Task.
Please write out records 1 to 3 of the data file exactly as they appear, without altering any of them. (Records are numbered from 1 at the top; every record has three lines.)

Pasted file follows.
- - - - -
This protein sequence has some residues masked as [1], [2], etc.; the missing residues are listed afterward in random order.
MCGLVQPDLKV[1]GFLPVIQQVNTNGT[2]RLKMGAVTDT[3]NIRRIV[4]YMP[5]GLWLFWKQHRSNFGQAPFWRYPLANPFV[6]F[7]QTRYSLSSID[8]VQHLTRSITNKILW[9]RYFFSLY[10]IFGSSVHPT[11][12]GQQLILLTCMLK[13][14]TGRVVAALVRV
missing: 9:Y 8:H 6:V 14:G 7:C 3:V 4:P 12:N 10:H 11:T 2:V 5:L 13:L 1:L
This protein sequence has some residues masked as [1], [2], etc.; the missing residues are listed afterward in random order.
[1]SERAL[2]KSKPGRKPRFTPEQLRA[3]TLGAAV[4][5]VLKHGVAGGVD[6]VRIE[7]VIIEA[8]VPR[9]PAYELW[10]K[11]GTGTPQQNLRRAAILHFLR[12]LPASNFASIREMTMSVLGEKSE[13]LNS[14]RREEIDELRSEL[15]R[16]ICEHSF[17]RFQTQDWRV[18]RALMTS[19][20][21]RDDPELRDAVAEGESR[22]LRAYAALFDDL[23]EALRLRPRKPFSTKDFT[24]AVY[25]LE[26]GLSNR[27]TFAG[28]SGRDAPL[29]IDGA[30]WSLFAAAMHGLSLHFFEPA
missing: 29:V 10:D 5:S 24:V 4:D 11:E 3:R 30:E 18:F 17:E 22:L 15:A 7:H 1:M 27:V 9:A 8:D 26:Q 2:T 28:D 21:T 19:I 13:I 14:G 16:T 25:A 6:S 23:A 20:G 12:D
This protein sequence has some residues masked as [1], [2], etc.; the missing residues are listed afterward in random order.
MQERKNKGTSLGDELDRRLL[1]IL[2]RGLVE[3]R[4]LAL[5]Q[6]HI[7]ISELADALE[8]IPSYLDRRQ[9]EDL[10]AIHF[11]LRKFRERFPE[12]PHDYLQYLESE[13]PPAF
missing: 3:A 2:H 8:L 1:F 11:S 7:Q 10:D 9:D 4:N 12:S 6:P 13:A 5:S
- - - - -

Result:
This protein sequence has some residues masked as [1], [2], etc.; the missing residues are listed afterward in random order.
MCGLVQPDLKV[1]GFLPVIQQVNTNGT[2]RLKMGAVTDT[3]NIRRIV[4]YMP[5]GLWLFWKQHRSNFGQAPFWRYPLANPFV[6]F[7]QTRYSLSSID[8]VQHLTRSITNKILW[9]RYFFSLY[10]IFGSSVHPT[11][12]GQQLILLTCMLK[13][14]TGRVVAALVRV
missing: 9:Y 8:H 6:V 14:G 7:C 3:V 4:P 12:N 10:H 11:T 2:V 5:L 13:L 1:L
This protein sequence has some residues masked as [1], [2], etc.; the missing residues are listed afterward in random order.
[1]SERAL[2]KSKPGRKPRFTPEQLRA[3]TLGAAV[4][5]VLKHGVAGGVD[6]VRIE[7]VIIEA[8]VPR[9]PAYELW[10]K[11]GTGTPQQNLRRAAILHFLR[12]LPASNFASIREMTMSVLGEKSE[13]LNS[14]RREEIDELRSEL[15]R[16]ICEHSF[17]RFQTQDWRV[18]RALMTS[19][20][21]RDDPELRDAVAEGESR[22]LRAYAALFDDL[23]EALRLRPRKPFSTKDFT[24]AVY[25]LE[26]GLSNR[27]TFAG[28]SGRDAPL[29]IDGA[30]WSLFAAAMHGLSLHFFEPA
missing: 29:V 10:D 5:S 24:V 4:D 11:E 3:R 30:E 18:F 17:E 22:L 15:A 7:H 1:M 27:V 9:A 8:D 26:Q 2:T 28:D 21:T 19:I 13:I 14:G 16:T 25:A 6:S 23:A 20:G 12:D
This protein sequence has some residues masked as [1], [2], etc.; the missing residues are listed afterward in random order.
MQERKNKGTSLGDELDRRLL[1]IL[2]RGLVE[3]R[4]LAL[5]Q[6]HI[7]ISELADALE[8]IPSYLDRRQ[9]EDL[10]AIHF[11]LRKFRERFPE[12]PHDYLQYLESE[13]PPAF
missing: 3:A 2:H 8:L 1:F 11:S 7:Q 10:D 9:D 4:N 12:S 6:P 13:A 5:S